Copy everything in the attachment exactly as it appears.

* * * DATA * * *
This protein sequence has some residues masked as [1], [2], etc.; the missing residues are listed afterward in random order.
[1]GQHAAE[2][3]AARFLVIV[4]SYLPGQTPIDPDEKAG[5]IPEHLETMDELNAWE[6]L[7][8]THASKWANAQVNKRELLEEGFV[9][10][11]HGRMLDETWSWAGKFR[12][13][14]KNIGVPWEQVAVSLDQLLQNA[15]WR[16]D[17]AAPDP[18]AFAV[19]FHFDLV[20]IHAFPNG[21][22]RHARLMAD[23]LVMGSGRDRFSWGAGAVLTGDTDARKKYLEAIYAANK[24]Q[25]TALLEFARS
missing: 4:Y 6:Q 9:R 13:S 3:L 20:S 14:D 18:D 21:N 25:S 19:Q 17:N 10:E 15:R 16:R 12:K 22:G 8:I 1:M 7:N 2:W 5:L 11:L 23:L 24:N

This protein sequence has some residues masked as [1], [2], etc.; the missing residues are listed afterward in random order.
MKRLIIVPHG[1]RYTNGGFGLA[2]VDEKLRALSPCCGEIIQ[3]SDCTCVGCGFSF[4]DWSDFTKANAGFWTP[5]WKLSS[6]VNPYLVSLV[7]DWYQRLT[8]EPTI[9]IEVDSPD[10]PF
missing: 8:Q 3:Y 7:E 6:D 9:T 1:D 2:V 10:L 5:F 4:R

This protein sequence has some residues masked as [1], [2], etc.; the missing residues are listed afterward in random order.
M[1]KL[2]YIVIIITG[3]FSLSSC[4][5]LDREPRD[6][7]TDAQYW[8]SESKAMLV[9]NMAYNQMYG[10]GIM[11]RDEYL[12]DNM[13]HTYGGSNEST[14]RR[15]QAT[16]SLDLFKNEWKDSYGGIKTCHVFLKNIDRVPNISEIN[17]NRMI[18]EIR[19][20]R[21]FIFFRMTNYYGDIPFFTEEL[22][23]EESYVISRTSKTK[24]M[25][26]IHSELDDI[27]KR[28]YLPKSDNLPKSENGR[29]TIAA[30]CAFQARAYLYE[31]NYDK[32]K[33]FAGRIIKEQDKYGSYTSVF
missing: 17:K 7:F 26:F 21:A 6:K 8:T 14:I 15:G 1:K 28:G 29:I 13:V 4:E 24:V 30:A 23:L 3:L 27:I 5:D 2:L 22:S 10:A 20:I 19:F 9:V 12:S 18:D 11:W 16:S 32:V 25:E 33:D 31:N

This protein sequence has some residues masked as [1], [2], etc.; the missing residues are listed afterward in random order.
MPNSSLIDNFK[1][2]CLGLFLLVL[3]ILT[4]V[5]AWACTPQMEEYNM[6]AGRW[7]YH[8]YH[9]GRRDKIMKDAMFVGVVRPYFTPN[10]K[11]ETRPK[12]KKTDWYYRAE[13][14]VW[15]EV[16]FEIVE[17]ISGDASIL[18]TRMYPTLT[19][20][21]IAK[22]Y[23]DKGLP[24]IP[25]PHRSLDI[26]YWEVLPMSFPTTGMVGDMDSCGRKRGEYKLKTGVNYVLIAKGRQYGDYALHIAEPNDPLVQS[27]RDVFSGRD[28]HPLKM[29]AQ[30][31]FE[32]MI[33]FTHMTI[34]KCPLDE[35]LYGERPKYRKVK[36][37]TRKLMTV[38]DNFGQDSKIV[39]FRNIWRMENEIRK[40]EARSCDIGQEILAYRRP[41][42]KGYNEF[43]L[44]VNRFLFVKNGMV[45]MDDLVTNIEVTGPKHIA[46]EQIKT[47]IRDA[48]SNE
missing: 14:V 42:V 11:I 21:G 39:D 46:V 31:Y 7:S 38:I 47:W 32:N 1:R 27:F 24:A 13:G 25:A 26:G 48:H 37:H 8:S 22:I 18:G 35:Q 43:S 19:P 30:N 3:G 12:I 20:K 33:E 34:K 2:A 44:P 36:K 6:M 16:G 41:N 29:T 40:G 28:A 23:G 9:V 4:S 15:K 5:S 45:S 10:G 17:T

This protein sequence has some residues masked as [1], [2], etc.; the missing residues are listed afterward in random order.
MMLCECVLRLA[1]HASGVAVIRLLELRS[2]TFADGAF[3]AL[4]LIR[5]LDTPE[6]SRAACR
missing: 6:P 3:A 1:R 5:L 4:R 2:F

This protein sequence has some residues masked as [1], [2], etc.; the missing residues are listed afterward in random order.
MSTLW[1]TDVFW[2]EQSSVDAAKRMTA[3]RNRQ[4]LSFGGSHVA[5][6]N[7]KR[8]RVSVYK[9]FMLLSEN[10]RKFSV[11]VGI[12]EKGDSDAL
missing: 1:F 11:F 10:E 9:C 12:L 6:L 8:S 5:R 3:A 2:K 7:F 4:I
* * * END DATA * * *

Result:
This protein sequence has some residues masked as [1], [2], etc.; the missing residues are listed afterward in random order.
[1]GQHAAE[2][3]AARFLVIV[4]SYLPGQTPIDPDEKAG[5]IPEHLETMDELNAWE[6]L[7][8]THASKWANAQVNKRELLEEGFV[9][10][11]HGRMLDETWSWAGKFR[12][13][14]KNIGVPWEQVAVSLDQLLQNA[15]WR[16]D[17]AAPDP[18]AFAV[19]FHFDLV[20]IHAFPNG[21][22]RHARLMAD[23]LVMGSGRDRFSWGAGAVLTGDTDARKKYLEAIYAANK[24]Q[25]TALLEFARS
missing: 4:Y 6:Q 9:R 13:S 3:L 20:S 14:D 18:D 21:N 25:S 19:Q 17:N 10:E 15:R 16:R 12:K 22:G 8:I 1:M 7:N 2:W 5:L 11:L 23:L 24:N

This protein sequence has some residues masked as [1], [2], etc.; the missing residues are listed afterward in random order.
MKRLIIVPHG[1]RYTNGGFGLA[2]VDEKLRALSPCCGEIIQ[3]SDCTCVGCGFSF[4]DWSDFTKANAGFWTP[5]WKLSS[6]VNPYLVSLV[7]DWYQRLT[8]EPTI[9]IEVDSPD[10]PF
missing: 8:Q 3:Y 7:E 6:D 9:T 1:D 2:V 10:L 5:F 4:R

This protein sequence has some residues masked as [1], [2], etc.; the missing residues are listed afterward in random order.
M[1]KL[2]YIVIIITG[3]FSLSSC[4][5]LDREPRD[6][7]TDAQYW[8]SESKAMLV[9]NMAYNQMYG[10]GIM[11]RDEYL[12]DNM[13]HTYGGSNEST[14]RR[15]QAT[16]SLDLFKNEWKDSYGGIKTCHVFLKNIDRVPNISEIN[17]NRMI[18]EIR[19][20]R[21]FIFFRMTNYYGDIPFFTEEL[22][23]EESYVISRTSKTK[24]M[25][26]IHSELDDI[27]KR[28]YLPKSDNLPKSENGR[29]TIAA[30]CAFQARAYLYE[31]NYDK[32]K[33]FAGRIIKEQDKYGSYTSVF
missing: 17:K 7:F 26:F 21:A 6:K 8:T 14:I 15:G 1:K 28:G 29:I 13:V 4:E 24:V 30:A 23:L 3:L 27:I 5:D 2:L 22:S 10:A 20:I 19:F 9:V 12:S 18:D 11:W 16:S 32:V 25:E 33:D 31:N

This protein sequence has some residues masked as [1], [2], etc.; the missing residues are listed afterward in random order.
MPNSSLIDNFK[1][2]CLGLFLLVL[3]ILT[4]V[5]AWACTPQMEEYNM[6]AGRW[7]YH[8]YH[9]GRRDKIMKDAMFVGVVRPYFTPN[10]K[11]ETRPK[12]KKTDWYYRAE[13][14]VW[15]EV[16]FEIVE[17]ISGDASIL[18]TRMYPTLT[19][20][21]IAK[22]Y[23]DKGLP[24]IP[25]PHRSLDI[26]YWEVLPMSFPTTGMVGDMDSCGRKRGEYKLKTGVNYVLIAKGRQYGDYALHIAEPNDPLVQS[27]RDVFSGRD[28]HPLKM[29]AQ[30][31]FE[32]MI[33]FTHMTI[34]KCPLDE[35]LYGERPKYRKVK[36][37]TRKLMTV[38]DNFGQDSKIV[39]FRNIWRMENEIRK[40]EARSCDIGQEILAYRRP[41][42]KGYNEF[43]L[44]VNRFLFVKNGMV[45]MDDLVTNIEVTGPKHIA[46]EQIKT[47]IRDA[48]SNE
missing: 14:V 42:V 11:I 21:G 39:D 46:V 31:Y 7:S 38:I 47:W 32:N 1:R 27:F 24:A 13:G 25:A 26:G 48:H 37:H 8:S 22:I 18:G 35:Q 43:S 19:P 30:N 3:G 12:I 20:K 33:E 34:K 2:A 44:P 36:K 6:M 16:G 41:N 29:T 40:G 28:A 23:G 9:V 4:S 15:K 5:S 45:S 10:G 17:T

This protein sequence has some residues masked as [1], [2], etc.; the missing residues are listed afterward in random order.
MMLCECVLRLA[1]HASGVAVIRLLELRS[2]TFADGAF[3]AL[4]LIR[5]LDTPE[6]SRAACR
missing: 6:P 3:A 1:R 5:L 4:R 2:F

This protein sequence has some residues masked as [1], [2], etc.; the missing residues are listed afterward in random order.
MSTLW[1]TDVFW[2]EQSSVDAAKRMTA[3]RNRQ[4]LSFGGSHVA[5][6]N[7]KR[8]RVSVYK[9]FMLLSEN[10]RKFSV[11]VGI[12]EKGDSDAL
missing: 1:F 11:F 10:E 9:C 12:L 6:L 8:S 5:R 3:A 2:K 7:F 4:I